On Getting It Right, Instead of Just Being Right
I had a bad experience at a church one time over how much money to give to outreach. So, here’s what happened: the church I was serving had a tradition of giving 20% of the budget to outreach—a practice for which I actually have great respect. The problem was that times were lean. We were going to have to propose a deficit budget, which included a freeze on staff salaries. But some of the people in the congregation were adamant that we hold to the 20% line item for outreach, despite the freeze.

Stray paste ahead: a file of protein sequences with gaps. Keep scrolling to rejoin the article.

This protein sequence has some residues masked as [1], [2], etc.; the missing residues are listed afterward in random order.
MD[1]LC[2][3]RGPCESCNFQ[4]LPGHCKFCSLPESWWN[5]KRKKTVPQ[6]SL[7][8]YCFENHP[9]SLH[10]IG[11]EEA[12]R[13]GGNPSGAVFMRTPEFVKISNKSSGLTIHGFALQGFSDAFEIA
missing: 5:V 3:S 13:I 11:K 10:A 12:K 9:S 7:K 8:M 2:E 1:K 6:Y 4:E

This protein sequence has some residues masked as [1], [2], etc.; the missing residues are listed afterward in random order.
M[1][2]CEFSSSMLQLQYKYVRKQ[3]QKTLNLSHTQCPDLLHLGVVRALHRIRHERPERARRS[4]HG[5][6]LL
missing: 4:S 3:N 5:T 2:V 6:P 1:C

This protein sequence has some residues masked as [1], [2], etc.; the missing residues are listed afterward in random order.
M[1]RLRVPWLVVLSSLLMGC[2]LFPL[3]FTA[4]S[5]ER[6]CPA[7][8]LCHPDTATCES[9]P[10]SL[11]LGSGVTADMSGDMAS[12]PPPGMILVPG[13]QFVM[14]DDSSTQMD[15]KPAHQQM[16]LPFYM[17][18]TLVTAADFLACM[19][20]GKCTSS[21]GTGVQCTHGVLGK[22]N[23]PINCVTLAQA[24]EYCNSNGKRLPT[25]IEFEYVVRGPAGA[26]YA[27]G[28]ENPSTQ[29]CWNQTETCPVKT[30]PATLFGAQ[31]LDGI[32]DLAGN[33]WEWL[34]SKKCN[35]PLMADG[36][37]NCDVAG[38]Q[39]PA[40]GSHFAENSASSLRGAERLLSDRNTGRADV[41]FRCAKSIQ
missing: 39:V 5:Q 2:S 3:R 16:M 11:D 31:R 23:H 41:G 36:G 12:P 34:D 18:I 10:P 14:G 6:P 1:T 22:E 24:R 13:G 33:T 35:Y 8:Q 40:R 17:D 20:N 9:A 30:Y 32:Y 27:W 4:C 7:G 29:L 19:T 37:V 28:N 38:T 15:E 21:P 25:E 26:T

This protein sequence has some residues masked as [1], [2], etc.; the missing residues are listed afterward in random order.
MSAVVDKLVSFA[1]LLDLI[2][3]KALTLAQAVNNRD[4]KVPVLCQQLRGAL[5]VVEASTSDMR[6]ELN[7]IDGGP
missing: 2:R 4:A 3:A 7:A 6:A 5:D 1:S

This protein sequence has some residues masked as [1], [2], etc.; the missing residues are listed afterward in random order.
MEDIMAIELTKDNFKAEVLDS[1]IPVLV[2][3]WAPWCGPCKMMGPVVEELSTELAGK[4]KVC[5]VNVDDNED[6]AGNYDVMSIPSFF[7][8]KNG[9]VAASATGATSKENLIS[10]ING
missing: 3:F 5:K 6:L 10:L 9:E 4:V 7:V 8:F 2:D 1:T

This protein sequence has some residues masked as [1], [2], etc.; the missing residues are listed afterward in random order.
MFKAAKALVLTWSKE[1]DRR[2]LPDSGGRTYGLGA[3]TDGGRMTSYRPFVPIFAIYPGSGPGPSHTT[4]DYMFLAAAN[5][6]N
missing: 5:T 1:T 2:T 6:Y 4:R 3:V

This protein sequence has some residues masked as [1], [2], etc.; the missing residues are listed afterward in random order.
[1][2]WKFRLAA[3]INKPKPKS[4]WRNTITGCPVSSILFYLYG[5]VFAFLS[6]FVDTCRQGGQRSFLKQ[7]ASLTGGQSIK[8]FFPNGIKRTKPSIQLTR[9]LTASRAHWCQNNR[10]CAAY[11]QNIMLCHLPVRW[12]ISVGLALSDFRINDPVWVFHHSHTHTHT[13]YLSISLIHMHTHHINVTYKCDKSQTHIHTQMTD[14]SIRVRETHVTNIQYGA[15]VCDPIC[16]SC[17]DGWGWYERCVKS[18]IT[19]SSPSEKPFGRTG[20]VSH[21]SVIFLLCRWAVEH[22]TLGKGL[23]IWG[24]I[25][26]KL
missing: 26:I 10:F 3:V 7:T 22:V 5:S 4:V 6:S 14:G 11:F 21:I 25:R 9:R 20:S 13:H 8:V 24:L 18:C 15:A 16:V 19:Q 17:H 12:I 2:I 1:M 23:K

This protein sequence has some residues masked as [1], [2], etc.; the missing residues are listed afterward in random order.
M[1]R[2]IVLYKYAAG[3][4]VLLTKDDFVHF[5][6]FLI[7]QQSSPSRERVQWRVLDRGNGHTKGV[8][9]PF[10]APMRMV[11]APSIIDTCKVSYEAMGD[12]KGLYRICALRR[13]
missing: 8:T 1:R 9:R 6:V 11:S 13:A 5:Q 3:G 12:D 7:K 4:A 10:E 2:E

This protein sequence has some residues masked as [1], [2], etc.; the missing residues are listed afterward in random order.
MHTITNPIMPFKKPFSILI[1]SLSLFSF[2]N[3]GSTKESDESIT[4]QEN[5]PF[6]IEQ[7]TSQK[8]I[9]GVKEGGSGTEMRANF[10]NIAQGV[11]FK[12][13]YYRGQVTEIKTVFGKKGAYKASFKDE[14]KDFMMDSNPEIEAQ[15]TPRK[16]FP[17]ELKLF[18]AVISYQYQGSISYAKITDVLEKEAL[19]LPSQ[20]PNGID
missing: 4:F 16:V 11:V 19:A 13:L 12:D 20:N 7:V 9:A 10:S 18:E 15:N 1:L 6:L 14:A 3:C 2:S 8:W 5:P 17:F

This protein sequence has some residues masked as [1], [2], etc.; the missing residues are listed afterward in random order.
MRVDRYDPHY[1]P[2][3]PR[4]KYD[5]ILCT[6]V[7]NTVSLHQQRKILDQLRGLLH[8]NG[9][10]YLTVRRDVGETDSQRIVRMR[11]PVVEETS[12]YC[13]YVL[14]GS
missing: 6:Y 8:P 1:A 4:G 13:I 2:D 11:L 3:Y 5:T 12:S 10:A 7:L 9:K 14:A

I argued that holding to tradition on this practice just because it was a tradition communicated the wrong thing. Essentially, I tried to say that what the staff (and the rest of the congregation, for that matter) couldn’t help but hear was that revering the congregation’s legacy counted for more than taking care of the people who had given so much already to keep the congregation running as smoothly as possible under difficult conditions. I argued that congregations need the flexibility to revise traditions when those traditions wind up inadvertently causing harm.
I was indignant.